5 ways an increasingly desperate Cameron will attack Labour before the next election

1st February, 2013 12:58 pm

Cameron has fired some of his best bullets – but he has a few left…

If the intention was to fundamentally “change the game” and put the Tories back into contention in the polls, then Cameron’s Euro-gamble has failed. Today’s YouGov polling shows Labour with the same lead (12 points) and a higher vote share than 10 days ago before “the speech”.

The days that followed the speech have been amongst the worst of Cameron’s premiership so far.

Friday was the 5th time Osborne has pulled the dead rabbit of economy shrinkage out of his magician’s hat. Sunday saw the unveiling of Cameron’s least favourite kind of horse (the stalking variety), and today the Guardian reports that Cameron will face a leadership challenge in 2014 if it looks like he won’t win the next election. Considering the chances of him winning a majority in 2015 are now remote following the bungled boundary changes vote, it’s quite possible that today’s murmurings will become tomorrow’s open assault on the Tory leader. His predecessors Thatcher, Major and Duncan-Smith will tell him how that story plays out.

To escape the hole that is being dug for him – and to make headway in the polls – Cameron will need to find some effective lines to attack Labour with, the kind of nice chunky dividing lines of which Gordon Brown was once so proud. He’s already tried Europe and Welfare without making much headway in the polls – what else does he have at his disposal?

Immigration – when Cameron succumbed to the clamour of the Tory Right and hired Lynton Crosby to run the 2015 election campaign, we all knew what to expect. The man behind some fairly odious dog-whistle campaigns in Australia will be bringing his particular brand of Us vs Them politics to Downing Street. Are you thinking what they’re thinking? You weren’t in 2005 when Crosby was last employed by the Tories, but they’re hoping you will be in 2015. Ironically, the bleak economic situation that Osborne has presided over may provide the ideal backdrop for a Crosby immigration campaign…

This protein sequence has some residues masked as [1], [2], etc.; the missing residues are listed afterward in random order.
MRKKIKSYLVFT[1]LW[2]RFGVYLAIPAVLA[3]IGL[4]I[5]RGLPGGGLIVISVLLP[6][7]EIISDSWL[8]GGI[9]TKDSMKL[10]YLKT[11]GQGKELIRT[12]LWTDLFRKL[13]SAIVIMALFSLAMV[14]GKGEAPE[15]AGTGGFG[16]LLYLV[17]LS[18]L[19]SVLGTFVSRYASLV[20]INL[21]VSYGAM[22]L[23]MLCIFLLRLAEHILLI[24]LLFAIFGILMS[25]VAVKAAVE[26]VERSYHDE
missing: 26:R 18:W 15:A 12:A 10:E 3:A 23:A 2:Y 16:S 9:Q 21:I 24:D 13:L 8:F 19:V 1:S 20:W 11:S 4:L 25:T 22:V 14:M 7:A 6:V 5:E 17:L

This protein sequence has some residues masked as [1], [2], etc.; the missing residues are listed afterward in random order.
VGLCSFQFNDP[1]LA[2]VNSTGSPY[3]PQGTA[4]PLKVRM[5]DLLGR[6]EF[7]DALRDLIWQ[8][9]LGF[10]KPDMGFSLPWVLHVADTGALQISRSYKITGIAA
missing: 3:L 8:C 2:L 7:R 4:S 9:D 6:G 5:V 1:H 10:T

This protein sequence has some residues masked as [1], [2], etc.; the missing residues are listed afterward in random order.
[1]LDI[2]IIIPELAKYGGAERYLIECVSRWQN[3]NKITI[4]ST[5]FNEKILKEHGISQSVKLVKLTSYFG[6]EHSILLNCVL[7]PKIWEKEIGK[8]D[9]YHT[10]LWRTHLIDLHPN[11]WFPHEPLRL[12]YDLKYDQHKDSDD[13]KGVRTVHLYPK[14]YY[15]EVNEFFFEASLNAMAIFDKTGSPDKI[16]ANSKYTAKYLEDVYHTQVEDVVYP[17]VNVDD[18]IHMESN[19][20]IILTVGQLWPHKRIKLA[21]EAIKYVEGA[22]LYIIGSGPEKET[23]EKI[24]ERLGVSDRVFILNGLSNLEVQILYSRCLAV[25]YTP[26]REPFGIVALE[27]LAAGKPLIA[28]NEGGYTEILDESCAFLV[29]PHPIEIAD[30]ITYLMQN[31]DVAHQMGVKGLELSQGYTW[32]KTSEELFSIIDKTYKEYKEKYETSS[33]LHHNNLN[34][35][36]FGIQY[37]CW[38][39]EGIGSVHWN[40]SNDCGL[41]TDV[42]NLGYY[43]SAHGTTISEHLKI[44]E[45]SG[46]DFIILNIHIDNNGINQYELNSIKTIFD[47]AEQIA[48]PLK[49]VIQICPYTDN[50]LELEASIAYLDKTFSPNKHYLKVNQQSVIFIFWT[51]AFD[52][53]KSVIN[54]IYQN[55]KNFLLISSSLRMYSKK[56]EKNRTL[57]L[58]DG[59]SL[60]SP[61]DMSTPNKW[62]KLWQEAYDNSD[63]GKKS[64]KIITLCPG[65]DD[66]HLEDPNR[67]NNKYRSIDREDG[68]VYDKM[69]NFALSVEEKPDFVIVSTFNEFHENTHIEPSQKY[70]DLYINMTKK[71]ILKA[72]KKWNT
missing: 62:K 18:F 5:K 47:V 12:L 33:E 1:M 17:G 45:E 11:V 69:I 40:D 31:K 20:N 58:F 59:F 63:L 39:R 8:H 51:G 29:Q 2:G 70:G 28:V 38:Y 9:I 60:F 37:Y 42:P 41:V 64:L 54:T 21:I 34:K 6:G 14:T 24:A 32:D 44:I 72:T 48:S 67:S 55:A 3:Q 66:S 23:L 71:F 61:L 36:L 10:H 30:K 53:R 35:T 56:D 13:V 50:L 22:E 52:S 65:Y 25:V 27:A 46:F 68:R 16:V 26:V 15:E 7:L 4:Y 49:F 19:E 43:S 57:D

Unions – the Tories have had a few half-hearted attempts at attacking the Trade Unions, largely stoked by the Taxpayer’s Alliance and the Trade Union Reform Campaign (which has been very quiet of late, perhaps because it’s chaired by..erm..Aidan Burley). Expect to see attacks on union funding for Labour, union rights and the right to strike (including a threshold for ballots to strike) as the Tories seek to drive a wedge between the public and the union movement, and as a result, the Labour Party. Voices in the Tory Party like Robert Halfron who argue that the government should reach out to the unions may prevail, but I wouldn’t put any money on it…

Welfare (again) – the Tories have tried to use welfare to their own tactical advantage already (see “The Make Labour Look Like the Party for Skiving Fat Slobs bill”). It’s beyond disgusting to see a government use the lives of some of the poorest and most in need in society for political gain – but that’s exactly what Osborne has done (with negligible political benefit to him or his party thus far). Today, self-serving ministers are arguing for more welfare cuts to try and save their own budgets. After cutting housing benefit, slashing in work benefits, maternity pay, child allowance and hitting the disabled hard, you may well ask what more there is to cut. Osborne is determined to find billion more (although not pensions, obviously) and he wants to keep Labour on what he sees as “the wrong side of the argument”. The polling says otherwise, but Labour will need to be brave to stand consistently against the media orthodoxy that says welfare cuts are ‘a good thing’.

Economy (again) – it has had mixed fortunes so far, but expect to hear the return of lines like “They crashed the car now they want the keys back” used by the Tories against Labour. Of course Labour could reply that the Labour took the car back out of the ditch, only for the Tories to drive in the hard shoulder, and plunge the car repeatedly back into the ditch again. What should concern Labour though is that the Tories are still more trusted on the economy, despite bungling the recovery to the extent that we’re being left behind by much of Europe and the US. As long as the Tories are polling ahead of Labour on the economy, they’ll use it as a stick to beat Labour with, because as much as we think the lack of growth is Osborne’s fault, the public don’t agree.

Ed Miliband – the Tories have been quite open about their plans to make the General Election personal by focussing on Ed Miliband. So far we’ve had talk of 2015 as a referendum on Ed Miliband (good luck, it’ll be a referendum on the economy) and today as a Presidential race between Cameron and Miliband. There’s a tacit admission in all of this that the Tories don’t believe they can win a straight Labour vs Tories fight – but Labour should remember that trying to build up the Labour leader’s profile and defend him against Tory attacks won’t be enough, the party must also be willing to go negative on David Cameron too.